Apr 052012

After reading my comments in yesterdays blog about tornadoes and the fact that we’ve had a couple of close calls over the years, I received e-mails from two different people who tell me that they are terrified of traveling in much of the country because of tornadoes and other natural disasters that might happen.

One lady wrote to say that between tornadoes in the Midwest and South, earthquakes in California, and hurricanes on the southeast coast they are always afraid to venture far from their home in New England. The other person who wrote me said that after being caught in one nasty storm in Oklahoma several years ago, they have confined their traveling to the Pacific Northwest. How do you respond to people like this?

I want to tell them to just relax and enjoy themselves. Yes, they might get caught in some kind of natural disaster. They might even get killed in one. But what the heck, we’ve all got to die of something! We might as well have fun until that happens, right?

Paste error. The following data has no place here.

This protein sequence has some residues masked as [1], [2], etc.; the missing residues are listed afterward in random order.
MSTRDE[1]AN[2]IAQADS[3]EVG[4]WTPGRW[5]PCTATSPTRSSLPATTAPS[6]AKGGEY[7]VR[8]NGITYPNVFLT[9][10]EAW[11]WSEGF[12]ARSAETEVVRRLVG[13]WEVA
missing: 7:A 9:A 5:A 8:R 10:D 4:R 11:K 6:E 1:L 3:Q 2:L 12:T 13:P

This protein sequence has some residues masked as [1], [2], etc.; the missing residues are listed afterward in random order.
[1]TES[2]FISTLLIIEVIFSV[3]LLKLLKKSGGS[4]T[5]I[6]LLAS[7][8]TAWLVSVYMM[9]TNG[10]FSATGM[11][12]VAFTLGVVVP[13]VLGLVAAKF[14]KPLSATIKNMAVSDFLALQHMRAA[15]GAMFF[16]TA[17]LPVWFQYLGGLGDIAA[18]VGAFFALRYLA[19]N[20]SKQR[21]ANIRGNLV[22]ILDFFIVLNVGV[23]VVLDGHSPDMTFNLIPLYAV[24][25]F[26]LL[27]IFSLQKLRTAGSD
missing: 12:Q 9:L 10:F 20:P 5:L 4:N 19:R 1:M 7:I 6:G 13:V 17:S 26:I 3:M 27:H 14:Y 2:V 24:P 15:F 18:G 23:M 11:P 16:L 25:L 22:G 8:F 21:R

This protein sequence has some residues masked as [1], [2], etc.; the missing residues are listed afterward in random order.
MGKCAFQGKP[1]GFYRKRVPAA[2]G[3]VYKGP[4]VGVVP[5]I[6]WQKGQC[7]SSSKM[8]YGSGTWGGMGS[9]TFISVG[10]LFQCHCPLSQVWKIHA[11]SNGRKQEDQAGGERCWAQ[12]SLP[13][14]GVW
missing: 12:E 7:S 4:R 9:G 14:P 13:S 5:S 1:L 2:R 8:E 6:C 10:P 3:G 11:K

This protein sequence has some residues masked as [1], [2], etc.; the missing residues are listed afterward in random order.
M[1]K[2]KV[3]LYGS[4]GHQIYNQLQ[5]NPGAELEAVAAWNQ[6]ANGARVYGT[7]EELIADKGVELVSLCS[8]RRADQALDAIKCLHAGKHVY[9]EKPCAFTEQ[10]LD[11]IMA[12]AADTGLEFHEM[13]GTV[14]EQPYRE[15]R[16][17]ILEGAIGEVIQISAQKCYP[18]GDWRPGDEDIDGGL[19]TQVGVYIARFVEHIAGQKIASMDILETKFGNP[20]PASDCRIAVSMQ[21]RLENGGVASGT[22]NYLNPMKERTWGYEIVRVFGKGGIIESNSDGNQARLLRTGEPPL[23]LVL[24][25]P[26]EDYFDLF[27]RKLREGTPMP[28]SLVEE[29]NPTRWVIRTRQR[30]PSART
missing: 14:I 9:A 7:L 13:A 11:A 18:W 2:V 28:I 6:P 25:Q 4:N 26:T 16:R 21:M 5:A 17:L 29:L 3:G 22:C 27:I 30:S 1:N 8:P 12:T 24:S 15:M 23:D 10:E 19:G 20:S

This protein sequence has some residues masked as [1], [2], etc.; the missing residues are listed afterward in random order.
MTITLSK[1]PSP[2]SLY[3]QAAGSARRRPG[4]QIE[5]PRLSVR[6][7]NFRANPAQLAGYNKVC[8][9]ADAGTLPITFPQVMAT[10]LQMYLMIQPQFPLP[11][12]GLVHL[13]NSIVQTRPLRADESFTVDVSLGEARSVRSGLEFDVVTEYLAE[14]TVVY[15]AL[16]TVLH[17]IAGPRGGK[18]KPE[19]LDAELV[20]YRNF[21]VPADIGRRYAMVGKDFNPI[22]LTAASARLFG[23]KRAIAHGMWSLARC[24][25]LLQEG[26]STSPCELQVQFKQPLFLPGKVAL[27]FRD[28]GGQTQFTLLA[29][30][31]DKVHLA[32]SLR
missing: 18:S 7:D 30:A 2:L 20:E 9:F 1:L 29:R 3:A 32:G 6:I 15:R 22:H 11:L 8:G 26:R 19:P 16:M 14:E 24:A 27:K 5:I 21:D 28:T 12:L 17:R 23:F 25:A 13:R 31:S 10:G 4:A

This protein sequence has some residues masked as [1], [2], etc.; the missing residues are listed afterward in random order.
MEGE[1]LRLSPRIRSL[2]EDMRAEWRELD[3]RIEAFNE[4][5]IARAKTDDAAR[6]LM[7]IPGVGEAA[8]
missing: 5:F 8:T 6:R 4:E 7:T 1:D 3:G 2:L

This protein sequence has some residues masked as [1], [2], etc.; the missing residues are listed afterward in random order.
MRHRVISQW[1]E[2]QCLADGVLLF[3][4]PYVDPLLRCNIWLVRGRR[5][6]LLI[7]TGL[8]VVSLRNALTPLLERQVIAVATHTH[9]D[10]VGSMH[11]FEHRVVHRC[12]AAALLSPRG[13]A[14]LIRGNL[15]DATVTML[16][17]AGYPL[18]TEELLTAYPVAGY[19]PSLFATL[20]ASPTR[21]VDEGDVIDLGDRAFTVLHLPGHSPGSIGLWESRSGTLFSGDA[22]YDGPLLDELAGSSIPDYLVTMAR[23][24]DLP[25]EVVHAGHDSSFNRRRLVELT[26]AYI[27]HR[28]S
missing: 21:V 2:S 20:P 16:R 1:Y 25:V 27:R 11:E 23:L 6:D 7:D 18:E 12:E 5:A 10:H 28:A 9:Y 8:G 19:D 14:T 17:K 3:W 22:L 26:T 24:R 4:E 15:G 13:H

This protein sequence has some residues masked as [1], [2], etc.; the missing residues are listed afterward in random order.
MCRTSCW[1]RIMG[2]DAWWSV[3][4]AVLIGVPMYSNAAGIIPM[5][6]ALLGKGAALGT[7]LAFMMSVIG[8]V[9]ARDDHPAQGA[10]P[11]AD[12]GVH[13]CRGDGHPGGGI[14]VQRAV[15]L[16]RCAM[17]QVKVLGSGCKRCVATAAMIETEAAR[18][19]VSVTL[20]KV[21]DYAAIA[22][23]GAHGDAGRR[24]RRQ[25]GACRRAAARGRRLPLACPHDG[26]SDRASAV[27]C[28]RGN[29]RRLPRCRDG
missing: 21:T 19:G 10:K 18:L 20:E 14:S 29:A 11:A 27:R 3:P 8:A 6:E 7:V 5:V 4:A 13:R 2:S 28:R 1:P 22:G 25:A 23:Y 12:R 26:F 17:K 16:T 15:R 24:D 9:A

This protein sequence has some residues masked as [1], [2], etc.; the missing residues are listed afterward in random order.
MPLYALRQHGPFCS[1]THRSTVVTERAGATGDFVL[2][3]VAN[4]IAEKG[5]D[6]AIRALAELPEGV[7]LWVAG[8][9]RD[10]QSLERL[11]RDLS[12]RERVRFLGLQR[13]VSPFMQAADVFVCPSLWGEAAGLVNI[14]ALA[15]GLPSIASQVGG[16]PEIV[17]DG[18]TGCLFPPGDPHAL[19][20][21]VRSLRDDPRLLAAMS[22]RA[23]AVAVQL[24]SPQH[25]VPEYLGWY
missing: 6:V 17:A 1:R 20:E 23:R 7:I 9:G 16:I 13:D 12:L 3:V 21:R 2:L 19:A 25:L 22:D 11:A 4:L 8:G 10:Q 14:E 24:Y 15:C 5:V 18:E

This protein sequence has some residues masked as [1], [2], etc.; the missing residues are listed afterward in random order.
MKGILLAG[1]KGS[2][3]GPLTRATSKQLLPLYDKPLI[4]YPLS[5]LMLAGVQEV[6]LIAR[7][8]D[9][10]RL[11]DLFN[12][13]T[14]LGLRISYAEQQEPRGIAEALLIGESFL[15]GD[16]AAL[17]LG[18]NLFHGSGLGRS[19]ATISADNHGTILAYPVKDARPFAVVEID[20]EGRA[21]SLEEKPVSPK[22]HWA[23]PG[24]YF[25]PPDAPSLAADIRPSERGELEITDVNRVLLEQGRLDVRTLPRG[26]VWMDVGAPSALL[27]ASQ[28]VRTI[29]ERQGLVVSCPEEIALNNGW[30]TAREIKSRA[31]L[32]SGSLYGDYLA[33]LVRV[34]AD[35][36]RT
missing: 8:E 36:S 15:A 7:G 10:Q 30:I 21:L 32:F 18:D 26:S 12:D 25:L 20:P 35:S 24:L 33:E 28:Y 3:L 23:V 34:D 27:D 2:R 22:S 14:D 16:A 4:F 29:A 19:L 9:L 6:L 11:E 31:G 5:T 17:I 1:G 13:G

It’s not my point to belittle their very real concerns, but that’s the truth. None of us are getting out of this life alive. We all come with an expiration date, we just don’t know what ours is. You never know when you climb behind the wheel of your car for a quick trip to the grocery store if some drunk won’t hit you head on, or some idiot busy texting takes you out. You could fall victim to anything from a psychopath to a rabid dog, you might get a bad plate of seafood, or a meteorite may come through the roof and cave in your skull while you’re napping on the sofa some afternoon.

You’re right, none of those things will probably ever happen to you. I hope not. I hope you die peacefully in your sleep at a very old age, surrounded by the people who love you.

But more than that, I hope you enjoy all of the years you have left between now and then. Sometimes all we can do is use common sense, take normal precautions, and leave the rest up to God or fate, whichever you choose. There is a great big country out there filled with wonderful places to see, fascinating people to meet, and exciting things to do. Please don’t let fear keep you from living your life to the fullest.